Ahead of Biden visit, Israel redoubles efforts to isolate Iran
While continuing its creative campaign to isolate Iran, Israel’s leadership also puts efforts into constructing relations with Saudi Arabia and advancing an aerial-intelligence alliance in the region.
US President Joe Biden meets with Israeli Prime Minister Naftali Bennett in the Oval Office at the White House, Washington, Aug. 27, 2021. – Sarahbeth Maney-Pool/Getty Images
June 3, 2022
After a week of continuous struggles to keep his coalition afloat, Prime Minister Naftali Bennett clearly awaits desperately the visit of US President Joe Biden. Bennett is like a man wandering thirsty and hungry through the desert in search of direction. Biden is expected to arrive to Israel next week, but the Americans have yet to publicly announce the date of the visit. Officials in Jerusalem understand the uncertainty, but are convinced the visit will pan out.
Preparation for the visit include efforts for some form of breakthrough in the level of relations with Saudi Arabia. An upgrade is also in the cards for the proposed joint aerial warning system between Israel and its allies in the region in the form of an ad hoc alliance against Iran.
As mentioned, Bennett is in dire need of these achievements as his fragile government fights tooth and nail to survive the Knesset’s summer session ending July 31.
If it makes it through the coming eight weeks without being felled by an opposition vote of no-confidence or falling apart by its own hand, its prospects of lasting for another year are quite good, as are those of Alternate Prime Minister Yair Lapid becoming prime minister under his job-sharing agreement with Bennett.
Failure to survive would mean renewed consecutive election cycles of the kind Israel experienced between 2019 and 2021 without any bloc of parties gaining the required majority to rule. Bennett wrote as much in an open letter he published this morning. In reference to former Prime Minister Benjamin Netanyahu, Bennett warned that the country was once again at a “historic crossroads,” forced to choose between moving forward “with a functioning state, or to descend again into chaos, internal hatred, external weakness and the enslavement of the state to the needs of one man.”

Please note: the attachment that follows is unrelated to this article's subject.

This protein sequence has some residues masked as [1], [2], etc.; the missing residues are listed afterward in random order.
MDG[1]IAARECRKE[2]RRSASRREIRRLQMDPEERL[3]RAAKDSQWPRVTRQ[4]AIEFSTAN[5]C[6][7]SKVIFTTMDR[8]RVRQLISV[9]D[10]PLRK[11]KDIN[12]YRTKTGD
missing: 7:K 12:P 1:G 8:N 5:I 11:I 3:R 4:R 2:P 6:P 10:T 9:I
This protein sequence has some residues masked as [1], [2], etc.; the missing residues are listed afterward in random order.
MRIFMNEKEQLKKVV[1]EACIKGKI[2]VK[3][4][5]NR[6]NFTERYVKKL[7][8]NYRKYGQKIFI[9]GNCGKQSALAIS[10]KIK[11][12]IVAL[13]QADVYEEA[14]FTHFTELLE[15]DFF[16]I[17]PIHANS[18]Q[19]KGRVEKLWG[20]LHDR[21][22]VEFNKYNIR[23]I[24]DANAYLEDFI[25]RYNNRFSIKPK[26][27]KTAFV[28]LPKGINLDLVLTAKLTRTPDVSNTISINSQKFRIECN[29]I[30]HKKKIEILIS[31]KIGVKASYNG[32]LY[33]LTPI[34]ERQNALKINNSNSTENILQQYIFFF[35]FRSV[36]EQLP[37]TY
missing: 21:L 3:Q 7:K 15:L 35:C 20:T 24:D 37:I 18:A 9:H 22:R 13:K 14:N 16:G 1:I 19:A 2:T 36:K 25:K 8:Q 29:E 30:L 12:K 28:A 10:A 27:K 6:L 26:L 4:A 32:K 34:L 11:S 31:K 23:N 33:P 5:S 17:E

Bennett’s most prized achievement would be a much-enhanced agreement with Iran on its nuclear program, which he believes will inevitably be signed at some point despite the latest delays. In internal discussions, Bennett is no longer wary of determining that Netanyahu’s handling of the Iran agreement issue was hollow, failed and stupid.
The prevailing assessment is that a renewed signature by world powers on the deal with Iran was temporarily delayed due to Israel’s stand on the Iranian demand to remove the Islamic Revolutionary Guard Corps (IRGC) from the US list of terrorist organizations. Nonetheless, key officials also believe prospects of an eventual deal remain high and, as Bennett tells his people, Israel has to invest all its creativity and influence so that the document inked will be better than the one placed on the table in Vienna in early 2022.
How does Bennett define “better”? Not the way the Biden administration described their goal after the president took office — “longer and stronger.” Bennett dispatched his national security adviser Eyal Hulata to Washington earlier this week (he is due back on June 3) to present the administration with his new goal and try to get them on board.
According to diplomatic sources, Bennett is striving for an agreement that would block once and for all Iran’s military nuclear capability in return for a gradual lifting of all sanctions. What are the prospects of achieving this goal? Several months ago, Bennett would have dismissed them out of hand. These days, he intends to put up a fight. Everything is possible, he now tells his aides.